What kind of coronavirus protective measures can be taken?

Can the employer order the use of the “Corona-Warn-App” (official and open-source COVID-19 contact tracing app) on business smartphones?

We advise against issuing an order that requires that the Corona-Warn-App be used on business smartphones. Employees should seek a voluntary solution and only encourage employees to use the app, although, in our view, the employer can in principle order the installation and use of the Corona-Warn-App on a business smartphone. It is ultimately incumbent upon the employer to decide how company equipment is used and hence which apps and software are to be installed. However, there are already some voices in the legal literature that consider such an instruction to be ineffective from a data protection aspect.

Notwithstanding this, the right to give instructions does not in any event go as far as being able to instruct the employee to also use the app outside working hours. As this significantly restricts the benefits of the Corona-Warn-App, a voluntary solution is preferable on the whole.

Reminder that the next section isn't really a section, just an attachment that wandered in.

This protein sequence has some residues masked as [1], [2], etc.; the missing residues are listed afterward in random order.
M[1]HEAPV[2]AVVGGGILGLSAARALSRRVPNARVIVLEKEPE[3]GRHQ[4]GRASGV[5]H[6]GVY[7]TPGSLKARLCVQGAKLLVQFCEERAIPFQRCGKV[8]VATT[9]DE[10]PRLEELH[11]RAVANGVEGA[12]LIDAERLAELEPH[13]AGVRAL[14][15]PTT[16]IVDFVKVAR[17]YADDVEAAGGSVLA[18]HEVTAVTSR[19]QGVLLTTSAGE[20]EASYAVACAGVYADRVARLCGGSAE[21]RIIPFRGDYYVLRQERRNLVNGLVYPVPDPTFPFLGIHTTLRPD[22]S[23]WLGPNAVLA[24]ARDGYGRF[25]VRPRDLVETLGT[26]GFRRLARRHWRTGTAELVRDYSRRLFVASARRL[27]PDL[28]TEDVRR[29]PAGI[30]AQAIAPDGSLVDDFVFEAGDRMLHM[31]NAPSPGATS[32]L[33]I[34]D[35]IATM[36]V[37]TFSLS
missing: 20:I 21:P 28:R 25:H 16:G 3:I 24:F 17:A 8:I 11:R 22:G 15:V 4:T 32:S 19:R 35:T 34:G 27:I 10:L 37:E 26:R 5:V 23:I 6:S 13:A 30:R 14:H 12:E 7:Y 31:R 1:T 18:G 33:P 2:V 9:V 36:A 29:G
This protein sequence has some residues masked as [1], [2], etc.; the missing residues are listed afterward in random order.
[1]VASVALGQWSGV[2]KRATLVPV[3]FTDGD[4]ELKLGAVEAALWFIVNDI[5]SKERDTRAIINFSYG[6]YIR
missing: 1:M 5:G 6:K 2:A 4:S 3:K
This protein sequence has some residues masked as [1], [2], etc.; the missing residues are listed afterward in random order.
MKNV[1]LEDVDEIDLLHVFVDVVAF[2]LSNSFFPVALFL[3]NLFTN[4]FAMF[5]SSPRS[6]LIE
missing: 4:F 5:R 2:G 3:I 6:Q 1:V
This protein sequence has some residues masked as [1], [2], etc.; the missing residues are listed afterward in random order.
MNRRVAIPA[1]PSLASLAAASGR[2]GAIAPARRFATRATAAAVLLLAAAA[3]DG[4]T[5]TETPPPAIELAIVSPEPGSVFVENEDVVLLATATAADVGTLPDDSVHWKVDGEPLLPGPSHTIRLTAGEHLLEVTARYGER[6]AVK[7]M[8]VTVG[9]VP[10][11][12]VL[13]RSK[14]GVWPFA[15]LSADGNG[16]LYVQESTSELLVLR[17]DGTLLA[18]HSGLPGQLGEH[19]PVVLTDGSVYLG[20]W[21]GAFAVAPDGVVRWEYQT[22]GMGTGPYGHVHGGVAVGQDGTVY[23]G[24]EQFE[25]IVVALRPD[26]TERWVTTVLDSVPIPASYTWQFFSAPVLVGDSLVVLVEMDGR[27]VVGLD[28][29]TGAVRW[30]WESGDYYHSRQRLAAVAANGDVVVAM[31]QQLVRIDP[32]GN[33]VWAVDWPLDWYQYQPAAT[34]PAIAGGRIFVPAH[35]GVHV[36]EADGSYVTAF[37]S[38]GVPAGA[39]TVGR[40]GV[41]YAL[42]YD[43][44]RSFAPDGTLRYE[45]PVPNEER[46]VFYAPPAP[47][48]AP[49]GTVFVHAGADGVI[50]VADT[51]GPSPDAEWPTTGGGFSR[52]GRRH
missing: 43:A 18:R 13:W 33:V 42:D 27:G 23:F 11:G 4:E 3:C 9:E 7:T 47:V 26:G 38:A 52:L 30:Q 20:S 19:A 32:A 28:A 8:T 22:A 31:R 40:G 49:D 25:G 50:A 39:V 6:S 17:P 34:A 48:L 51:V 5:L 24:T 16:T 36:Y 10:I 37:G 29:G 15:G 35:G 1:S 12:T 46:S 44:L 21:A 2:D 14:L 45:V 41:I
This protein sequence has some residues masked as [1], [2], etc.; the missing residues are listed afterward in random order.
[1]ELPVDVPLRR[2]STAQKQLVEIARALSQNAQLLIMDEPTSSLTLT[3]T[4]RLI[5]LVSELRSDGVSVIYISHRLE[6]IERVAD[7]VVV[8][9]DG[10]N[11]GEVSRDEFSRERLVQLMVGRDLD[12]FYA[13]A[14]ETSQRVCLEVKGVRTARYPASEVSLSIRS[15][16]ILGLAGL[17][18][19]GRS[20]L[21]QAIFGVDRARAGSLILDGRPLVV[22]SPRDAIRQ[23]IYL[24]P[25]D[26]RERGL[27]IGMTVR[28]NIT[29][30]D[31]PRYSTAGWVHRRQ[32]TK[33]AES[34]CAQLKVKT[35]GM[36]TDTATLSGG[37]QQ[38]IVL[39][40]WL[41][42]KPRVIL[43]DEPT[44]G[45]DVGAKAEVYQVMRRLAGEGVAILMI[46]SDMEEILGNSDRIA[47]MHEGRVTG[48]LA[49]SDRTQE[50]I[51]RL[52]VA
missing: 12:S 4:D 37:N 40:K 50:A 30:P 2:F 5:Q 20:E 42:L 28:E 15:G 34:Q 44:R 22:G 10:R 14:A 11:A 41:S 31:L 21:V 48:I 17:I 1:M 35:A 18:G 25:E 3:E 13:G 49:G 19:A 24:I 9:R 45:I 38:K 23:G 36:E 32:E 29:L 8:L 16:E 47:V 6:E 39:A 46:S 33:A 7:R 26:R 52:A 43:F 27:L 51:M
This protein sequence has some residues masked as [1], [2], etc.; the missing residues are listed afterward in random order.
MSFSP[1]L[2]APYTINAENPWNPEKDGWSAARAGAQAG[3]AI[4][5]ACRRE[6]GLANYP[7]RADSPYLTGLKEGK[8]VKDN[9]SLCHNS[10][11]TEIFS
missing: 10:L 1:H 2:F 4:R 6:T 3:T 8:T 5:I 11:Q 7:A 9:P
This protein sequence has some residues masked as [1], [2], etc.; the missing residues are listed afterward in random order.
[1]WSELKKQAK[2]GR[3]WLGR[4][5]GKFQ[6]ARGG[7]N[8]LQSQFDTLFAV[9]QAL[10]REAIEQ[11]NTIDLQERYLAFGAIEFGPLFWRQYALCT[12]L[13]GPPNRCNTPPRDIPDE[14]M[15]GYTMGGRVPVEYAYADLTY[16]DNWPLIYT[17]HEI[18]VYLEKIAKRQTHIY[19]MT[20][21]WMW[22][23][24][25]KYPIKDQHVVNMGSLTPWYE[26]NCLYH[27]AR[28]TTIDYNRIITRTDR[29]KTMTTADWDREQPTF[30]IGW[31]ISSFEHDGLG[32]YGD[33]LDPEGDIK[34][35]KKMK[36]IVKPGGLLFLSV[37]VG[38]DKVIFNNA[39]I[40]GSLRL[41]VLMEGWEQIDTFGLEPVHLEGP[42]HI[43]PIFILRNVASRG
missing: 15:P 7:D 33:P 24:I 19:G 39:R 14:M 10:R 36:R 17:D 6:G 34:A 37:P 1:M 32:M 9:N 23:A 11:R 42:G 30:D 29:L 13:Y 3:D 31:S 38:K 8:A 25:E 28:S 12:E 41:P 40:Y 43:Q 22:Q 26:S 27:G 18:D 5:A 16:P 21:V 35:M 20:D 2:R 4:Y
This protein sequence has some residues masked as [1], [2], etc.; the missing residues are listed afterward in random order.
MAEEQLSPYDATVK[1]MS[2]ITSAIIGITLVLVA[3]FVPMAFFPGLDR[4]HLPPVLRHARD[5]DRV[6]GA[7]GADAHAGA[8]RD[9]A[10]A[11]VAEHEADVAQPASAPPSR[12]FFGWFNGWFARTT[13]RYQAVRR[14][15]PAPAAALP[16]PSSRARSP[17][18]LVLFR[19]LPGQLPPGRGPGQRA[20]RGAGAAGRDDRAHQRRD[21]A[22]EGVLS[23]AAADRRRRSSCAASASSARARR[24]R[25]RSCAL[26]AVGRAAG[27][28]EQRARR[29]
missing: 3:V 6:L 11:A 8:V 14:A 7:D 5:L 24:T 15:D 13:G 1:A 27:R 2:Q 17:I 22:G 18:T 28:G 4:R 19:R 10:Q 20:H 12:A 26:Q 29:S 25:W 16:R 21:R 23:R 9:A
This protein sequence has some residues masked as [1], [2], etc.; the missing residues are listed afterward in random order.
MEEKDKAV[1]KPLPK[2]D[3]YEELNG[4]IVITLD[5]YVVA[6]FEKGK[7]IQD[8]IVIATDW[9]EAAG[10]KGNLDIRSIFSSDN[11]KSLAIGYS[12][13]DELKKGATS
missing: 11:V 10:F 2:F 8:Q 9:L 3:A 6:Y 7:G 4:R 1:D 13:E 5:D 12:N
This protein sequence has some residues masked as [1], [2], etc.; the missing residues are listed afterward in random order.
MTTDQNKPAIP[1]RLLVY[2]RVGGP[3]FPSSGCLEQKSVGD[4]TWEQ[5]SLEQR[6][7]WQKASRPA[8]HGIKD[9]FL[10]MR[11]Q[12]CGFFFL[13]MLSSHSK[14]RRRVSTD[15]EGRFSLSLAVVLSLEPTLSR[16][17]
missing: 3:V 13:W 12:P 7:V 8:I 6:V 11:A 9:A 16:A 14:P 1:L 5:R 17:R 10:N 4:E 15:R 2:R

If a decision is nevertheless made to order the use of the Corona-Warn-App, the works council’s co-determination rights under Section 87 (1) no. 6, 7 BetrVG are to be taken into account.

Can the employer order the “2 G” or “3 G” rules to be implemented?

Under the current uniform federal regulations, an employer cannot order the “2 G” (vaccinated or recovered) or “3 G” (vaccinated, recovered or tested) rules to be implemented for the business establishment as a whole which would have the effect that employees may not enter the business establishment without a “2 G” or “3 G” certificate. The reason for this is that the employee has the contractual right to employment and, furthermore, there is not a statutory duty to get vaccinated nor, in principle, an obligation to be tested.